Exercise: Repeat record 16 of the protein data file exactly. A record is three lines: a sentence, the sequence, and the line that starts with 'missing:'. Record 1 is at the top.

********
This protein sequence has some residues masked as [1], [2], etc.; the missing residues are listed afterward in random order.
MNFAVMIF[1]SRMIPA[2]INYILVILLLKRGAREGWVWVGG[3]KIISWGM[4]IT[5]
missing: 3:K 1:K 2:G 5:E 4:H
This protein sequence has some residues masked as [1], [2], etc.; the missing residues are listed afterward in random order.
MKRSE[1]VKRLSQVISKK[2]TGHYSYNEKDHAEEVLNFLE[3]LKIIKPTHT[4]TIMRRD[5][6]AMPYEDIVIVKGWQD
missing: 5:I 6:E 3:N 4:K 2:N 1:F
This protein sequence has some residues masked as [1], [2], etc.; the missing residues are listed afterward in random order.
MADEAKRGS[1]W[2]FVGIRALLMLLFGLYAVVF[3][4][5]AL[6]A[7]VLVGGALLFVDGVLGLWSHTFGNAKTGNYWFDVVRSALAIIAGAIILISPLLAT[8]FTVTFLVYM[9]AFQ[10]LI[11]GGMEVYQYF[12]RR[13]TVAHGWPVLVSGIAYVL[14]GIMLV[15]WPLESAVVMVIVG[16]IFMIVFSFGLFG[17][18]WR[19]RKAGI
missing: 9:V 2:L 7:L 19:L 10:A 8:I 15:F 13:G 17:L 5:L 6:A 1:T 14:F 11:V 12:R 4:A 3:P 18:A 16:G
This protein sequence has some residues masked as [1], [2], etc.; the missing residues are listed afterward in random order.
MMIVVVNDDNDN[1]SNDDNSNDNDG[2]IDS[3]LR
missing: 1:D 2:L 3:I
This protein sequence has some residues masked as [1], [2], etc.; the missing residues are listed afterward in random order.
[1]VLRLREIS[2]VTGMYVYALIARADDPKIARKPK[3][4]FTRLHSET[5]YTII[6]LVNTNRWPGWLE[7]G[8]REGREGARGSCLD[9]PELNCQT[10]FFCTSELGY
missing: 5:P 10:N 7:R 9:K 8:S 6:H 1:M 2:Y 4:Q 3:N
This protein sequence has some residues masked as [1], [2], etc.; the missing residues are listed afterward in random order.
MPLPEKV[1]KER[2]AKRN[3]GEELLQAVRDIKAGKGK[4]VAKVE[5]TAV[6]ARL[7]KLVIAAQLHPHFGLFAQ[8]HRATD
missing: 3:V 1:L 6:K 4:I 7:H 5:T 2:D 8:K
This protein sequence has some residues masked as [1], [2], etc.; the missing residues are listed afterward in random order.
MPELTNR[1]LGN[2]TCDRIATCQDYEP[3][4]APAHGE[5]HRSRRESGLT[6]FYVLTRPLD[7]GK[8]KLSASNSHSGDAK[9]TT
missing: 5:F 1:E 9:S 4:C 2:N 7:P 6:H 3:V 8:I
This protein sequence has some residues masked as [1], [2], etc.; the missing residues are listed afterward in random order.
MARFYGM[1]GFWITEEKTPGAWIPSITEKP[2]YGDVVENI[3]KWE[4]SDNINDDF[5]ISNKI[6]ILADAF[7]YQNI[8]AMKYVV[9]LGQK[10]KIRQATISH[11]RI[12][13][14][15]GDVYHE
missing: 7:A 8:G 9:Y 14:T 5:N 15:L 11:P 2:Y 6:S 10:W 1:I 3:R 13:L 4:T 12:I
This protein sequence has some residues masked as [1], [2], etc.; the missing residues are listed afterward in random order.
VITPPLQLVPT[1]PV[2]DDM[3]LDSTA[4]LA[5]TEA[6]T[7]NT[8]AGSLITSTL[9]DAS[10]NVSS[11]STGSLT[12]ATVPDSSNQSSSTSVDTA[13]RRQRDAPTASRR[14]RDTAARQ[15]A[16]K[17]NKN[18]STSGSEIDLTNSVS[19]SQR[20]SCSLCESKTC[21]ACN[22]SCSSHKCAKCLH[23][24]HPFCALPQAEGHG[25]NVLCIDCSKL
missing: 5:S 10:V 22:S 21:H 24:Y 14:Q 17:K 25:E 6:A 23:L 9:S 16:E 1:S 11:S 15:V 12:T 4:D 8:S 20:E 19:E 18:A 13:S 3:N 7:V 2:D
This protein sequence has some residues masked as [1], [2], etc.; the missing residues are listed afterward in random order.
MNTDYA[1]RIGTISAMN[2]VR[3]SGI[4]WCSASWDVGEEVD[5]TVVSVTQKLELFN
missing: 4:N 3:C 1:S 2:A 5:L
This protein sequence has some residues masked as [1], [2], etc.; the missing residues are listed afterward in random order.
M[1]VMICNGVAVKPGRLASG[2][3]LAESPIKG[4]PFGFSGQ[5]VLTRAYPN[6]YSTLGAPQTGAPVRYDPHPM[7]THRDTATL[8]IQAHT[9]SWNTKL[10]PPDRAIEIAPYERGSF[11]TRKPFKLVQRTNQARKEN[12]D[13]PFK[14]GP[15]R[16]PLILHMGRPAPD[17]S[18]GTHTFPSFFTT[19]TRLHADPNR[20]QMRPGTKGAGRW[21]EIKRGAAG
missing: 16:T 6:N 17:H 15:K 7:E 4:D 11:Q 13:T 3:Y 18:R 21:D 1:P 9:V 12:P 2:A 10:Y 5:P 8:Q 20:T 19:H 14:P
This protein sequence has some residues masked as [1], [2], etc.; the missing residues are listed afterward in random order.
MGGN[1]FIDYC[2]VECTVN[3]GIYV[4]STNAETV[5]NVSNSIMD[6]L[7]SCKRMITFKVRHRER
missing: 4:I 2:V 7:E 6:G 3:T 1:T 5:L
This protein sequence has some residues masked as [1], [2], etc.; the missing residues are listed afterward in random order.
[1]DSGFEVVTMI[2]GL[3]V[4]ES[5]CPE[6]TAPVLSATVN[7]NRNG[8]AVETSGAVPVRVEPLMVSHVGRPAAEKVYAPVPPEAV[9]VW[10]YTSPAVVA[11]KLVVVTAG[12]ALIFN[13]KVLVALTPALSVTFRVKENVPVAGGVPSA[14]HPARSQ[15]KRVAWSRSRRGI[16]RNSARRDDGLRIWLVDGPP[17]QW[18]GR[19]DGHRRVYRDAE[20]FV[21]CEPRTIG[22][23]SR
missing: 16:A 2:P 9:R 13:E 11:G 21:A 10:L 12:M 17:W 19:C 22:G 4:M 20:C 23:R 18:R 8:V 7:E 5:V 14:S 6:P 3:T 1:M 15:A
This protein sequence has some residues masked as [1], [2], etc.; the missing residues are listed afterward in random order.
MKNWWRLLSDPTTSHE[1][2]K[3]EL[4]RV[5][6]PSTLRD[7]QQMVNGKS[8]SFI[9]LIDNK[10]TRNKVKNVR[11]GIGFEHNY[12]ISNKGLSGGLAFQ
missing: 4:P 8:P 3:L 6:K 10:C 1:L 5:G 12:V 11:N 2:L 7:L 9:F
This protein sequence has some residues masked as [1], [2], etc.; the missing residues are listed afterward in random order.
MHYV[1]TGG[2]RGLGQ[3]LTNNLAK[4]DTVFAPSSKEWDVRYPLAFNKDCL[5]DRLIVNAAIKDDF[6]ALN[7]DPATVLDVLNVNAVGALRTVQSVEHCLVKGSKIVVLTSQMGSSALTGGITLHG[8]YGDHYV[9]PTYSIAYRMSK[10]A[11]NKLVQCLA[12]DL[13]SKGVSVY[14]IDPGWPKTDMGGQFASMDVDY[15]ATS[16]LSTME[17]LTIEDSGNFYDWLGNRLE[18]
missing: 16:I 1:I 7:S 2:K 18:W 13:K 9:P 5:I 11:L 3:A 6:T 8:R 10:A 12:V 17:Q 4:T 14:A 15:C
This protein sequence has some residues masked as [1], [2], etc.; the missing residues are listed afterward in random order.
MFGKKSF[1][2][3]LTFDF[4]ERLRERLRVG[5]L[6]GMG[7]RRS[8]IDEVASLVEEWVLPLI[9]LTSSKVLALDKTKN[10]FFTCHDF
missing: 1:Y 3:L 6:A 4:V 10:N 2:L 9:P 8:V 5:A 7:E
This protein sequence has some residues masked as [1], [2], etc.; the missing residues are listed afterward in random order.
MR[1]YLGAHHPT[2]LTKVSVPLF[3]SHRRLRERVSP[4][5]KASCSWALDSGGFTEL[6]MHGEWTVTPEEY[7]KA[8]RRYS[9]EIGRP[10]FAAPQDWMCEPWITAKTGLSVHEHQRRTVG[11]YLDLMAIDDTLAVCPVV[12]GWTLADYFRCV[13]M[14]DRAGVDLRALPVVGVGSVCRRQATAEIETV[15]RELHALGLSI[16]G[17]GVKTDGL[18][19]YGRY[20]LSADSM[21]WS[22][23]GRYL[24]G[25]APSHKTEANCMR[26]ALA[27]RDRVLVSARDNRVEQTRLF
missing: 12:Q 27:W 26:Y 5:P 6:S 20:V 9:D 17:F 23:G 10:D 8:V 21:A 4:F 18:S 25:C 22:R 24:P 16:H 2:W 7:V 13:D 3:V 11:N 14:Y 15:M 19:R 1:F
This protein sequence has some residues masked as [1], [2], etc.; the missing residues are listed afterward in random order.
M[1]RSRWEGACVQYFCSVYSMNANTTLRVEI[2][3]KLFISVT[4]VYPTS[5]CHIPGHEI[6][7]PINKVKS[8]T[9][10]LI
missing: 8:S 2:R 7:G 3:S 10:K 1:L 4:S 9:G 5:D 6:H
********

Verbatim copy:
This protein sequence has some residues masked as [1], [2], etc.; the missing residues are listed afterward in random order.
MFGKKSF[1][2][3]LTFDF[4]ERLRERLRVG[5]L[6]GMG[7]RRS[8]IDEVASLVEEWVLPLI[9]LTSSKVLALDKTKN[10]FFTCHDF
missing: 1:Y 3:L 6:A 4:V 10:N 2:L 9:P 8:V 5:A 7:E